• meghankeverette

Math with My Scholastic Teachables & Giveaway!

Updated: Aug 27, 2018

There are two things every single mathematics classroom needs: a great plan and hands-on materials. Intentional mathematics planning is far more than turning to Lesson 7 in the book or throwing in some fact drills here and there. Real planning includes looking for misconceptions and how to address them going forward. And even with the best of plans, a math class is sunk if kids don’t have an opportunity to put their hands on tools and physically engage in mathematics. I’ve developed two resources to help teachers plan and put fingers on tools that work for any grade level.


Scholastic Teachables asked me to consider the kinds of tools teachers need in the classroom. They added my resources to the Scholastic Teachables site where teachers can purchase single items or a subscription to download virtually anything; lesson plans to class decor it is all there. Just for checking out my resources, you can win a free Gold Subscription good for an entire year of all the products you could want! The subscription is valued at $59.95! All teachers love a freebie! Just click here to enter daily through 12pm eastern August 31 (or scroll to the bottom of this post for an easy entry button!). Here are just two of my resources ready to print and use!


Math Lesson Plan

The Math Lesson Plan can be used to plan daily lessons or to think through the objectives for an entire week or unit. The sections are not intended to repeat what is already in the teacher edition for any given lesson, but instead for teachers to think through the skills, vocabulary, and misunderstandings that students need to conquer. Sections include:

  • Standards - In order to write a lesson, you have to know what the standard entails!

  • Objective - Think in terms of a student saying, “I can….”


  • Models - These are math drawing or representations students should use. They might already know them and they serve as access points, or they might be learning them in this lesson.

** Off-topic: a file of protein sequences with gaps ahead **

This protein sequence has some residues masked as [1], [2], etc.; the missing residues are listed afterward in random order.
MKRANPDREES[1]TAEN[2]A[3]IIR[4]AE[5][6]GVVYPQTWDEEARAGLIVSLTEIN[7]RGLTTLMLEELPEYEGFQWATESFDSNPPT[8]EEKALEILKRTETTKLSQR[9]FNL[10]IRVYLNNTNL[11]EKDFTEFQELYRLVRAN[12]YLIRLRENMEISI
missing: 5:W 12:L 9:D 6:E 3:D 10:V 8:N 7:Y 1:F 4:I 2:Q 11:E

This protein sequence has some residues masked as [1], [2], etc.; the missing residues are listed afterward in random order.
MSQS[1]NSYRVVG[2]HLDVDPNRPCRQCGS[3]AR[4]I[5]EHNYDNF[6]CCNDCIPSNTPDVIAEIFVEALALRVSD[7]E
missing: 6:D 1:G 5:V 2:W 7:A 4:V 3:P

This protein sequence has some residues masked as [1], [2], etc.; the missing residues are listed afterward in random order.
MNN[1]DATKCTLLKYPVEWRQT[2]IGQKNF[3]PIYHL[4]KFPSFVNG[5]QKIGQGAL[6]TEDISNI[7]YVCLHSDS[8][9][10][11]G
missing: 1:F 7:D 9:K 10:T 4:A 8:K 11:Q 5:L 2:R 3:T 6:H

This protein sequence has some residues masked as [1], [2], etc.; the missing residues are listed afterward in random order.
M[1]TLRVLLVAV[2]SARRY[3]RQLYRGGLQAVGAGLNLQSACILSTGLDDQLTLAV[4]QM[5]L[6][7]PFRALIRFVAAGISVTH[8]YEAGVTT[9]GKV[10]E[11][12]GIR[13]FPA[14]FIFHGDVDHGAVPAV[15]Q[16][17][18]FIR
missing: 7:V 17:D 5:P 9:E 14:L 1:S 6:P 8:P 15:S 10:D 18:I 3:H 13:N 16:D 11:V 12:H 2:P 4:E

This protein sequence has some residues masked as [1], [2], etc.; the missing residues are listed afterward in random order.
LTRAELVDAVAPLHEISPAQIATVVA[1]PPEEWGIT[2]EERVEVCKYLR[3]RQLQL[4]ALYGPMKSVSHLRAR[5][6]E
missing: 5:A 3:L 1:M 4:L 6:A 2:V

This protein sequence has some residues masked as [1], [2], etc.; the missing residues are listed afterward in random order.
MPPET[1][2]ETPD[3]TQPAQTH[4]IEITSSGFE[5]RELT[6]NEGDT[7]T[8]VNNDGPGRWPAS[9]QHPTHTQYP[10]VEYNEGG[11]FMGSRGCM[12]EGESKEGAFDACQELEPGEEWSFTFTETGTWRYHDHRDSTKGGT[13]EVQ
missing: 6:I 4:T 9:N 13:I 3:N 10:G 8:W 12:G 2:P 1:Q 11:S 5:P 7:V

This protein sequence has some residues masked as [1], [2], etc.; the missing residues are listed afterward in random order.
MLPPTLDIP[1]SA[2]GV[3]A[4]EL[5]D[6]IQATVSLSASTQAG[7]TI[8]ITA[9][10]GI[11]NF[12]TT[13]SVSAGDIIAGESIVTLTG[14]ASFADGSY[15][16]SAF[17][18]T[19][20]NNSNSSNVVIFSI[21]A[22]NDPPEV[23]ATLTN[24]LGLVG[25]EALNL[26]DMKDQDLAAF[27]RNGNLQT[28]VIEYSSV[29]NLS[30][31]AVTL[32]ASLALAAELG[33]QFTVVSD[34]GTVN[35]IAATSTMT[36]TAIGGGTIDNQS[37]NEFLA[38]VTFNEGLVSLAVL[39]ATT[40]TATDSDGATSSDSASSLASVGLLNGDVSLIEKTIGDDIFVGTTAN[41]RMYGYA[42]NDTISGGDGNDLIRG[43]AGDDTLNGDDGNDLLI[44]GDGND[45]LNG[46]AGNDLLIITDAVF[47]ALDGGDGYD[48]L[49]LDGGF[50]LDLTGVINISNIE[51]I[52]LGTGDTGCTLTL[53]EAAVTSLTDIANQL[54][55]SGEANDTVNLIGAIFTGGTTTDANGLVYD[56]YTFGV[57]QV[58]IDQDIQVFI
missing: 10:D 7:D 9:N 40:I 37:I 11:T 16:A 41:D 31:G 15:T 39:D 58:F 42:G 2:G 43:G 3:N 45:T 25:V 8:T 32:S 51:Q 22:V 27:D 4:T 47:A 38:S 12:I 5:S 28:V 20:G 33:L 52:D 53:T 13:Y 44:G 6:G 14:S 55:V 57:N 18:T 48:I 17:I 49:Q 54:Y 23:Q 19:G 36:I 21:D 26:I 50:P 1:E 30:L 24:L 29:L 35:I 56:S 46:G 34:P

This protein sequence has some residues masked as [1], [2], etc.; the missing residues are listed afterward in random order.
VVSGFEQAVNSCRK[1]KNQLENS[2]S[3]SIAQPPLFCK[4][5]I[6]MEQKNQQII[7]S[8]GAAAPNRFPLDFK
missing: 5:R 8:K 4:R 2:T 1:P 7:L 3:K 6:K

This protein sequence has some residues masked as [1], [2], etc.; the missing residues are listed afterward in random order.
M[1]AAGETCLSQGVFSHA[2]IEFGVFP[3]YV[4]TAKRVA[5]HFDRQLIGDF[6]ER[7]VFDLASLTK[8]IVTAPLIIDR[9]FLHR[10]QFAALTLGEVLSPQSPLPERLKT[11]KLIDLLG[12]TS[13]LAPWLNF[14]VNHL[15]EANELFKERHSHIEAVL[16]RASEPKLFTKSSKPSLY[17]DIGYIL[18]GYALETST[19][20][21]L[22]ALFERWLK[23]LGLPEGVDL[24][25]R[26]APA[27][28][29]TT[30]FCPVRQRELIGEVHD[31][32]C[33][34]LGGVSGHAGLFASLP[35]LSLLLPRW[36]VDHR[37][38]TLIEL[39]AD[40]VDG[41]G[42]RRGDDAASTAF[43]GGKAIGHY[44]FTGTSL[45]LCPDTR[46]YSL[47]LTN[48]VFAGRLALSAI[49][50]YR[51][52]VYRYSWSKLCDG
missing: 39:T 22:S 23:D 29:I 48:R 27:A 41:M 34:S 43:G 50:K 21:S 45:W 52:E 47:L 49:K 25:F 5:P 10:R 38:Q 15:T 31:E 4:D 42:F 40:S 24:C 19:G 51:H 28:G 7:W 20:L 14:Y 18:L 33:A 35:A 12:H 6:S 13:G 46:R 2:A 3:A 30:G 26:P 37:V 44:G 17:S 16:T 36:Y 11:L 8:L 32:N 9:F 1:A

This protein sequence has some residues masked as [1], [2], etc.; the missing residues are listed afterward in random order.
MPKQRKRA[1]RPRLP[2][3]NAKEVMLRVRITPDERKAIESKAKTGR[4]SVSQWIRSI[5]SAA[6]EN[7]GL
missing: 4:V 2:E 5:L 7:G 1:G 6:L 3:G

• Strategies - This is the student thinking that goes along with the models. Strategies might include counting on, solving for x, or using order of operations.

  • Vocabulary - Consider what words are needed to access the lesson and what words will be new or need solidification for students.

  • Misconceptions - Anticipate what students will do incorrectly in thinking or modeling. This helps stave off errors before they happen.

  • Questions/Sentence Stems - Facilitate mathematical thinking by planning your teacher questions before you teach.

After considering the overall parts of the lesson, use the planner to add in the activities that will achieve your lesson goals. These include:

  • Fluency & Spiral Review - Consider fluency and review that accesses prior knowledge, uses specific models, or starts developing skills for future lessons.

  • Lesson Activities - The heart of what you are teaching. Here is where today’s teacher talk and student work come into play.

  • Re-teaching, Intervention, & Extended Learning - Plan time for students you know need intense intervention to access today’s lesson, might need support during the work, or who will finish quickly and easily. What else might you do for these students?

  • Materials - The nuts and bolts you need accessible for this lesson

Teacher Reflection, Students & Notes is where you can keep track during and after the lesson about what worked and where students still need support. Noting certain students can help you hone in on support during the next lesson. Check out my completed sample plan for ideas on how to structure your own lesson plan writing!




Math Equation Cards

Print out the Math Equation Cards on card stock and laminate them for durability. Create a set for each student or table that can be used throughout the year. Once students learn one-to-one correspondence and start working with numbers, number cards can be an easy way to make numbers tangible.


Very young students can use cards while counting to touch and slide into place or to label objects. One of the best things to do with number cards and young children is to start working backwards while you work forwards. Get students used to going in any order with their number early. Cards can be an additional support to students who are older but are not fluid with counting backwards.


Early grades can use number cards to create equations to match given situations. Once students physically build word problems with counters and blocks, they can label their work with number and operation cards. As students grow, they can use cards for expanded notation, working with fractions, and composing complex equations with variables or parenthesis. Check the Teachable file for a variety of activities suitable for students through middle grades and even beyond!



Want the Files?

Pop over to Scholastic Teachables and download these resources now and be sure to enter my giveaway before midnight 8/31/18 - a FREE YEAR SUBSCRIPTION to Scholastic Teachables! Click the link or enter below!


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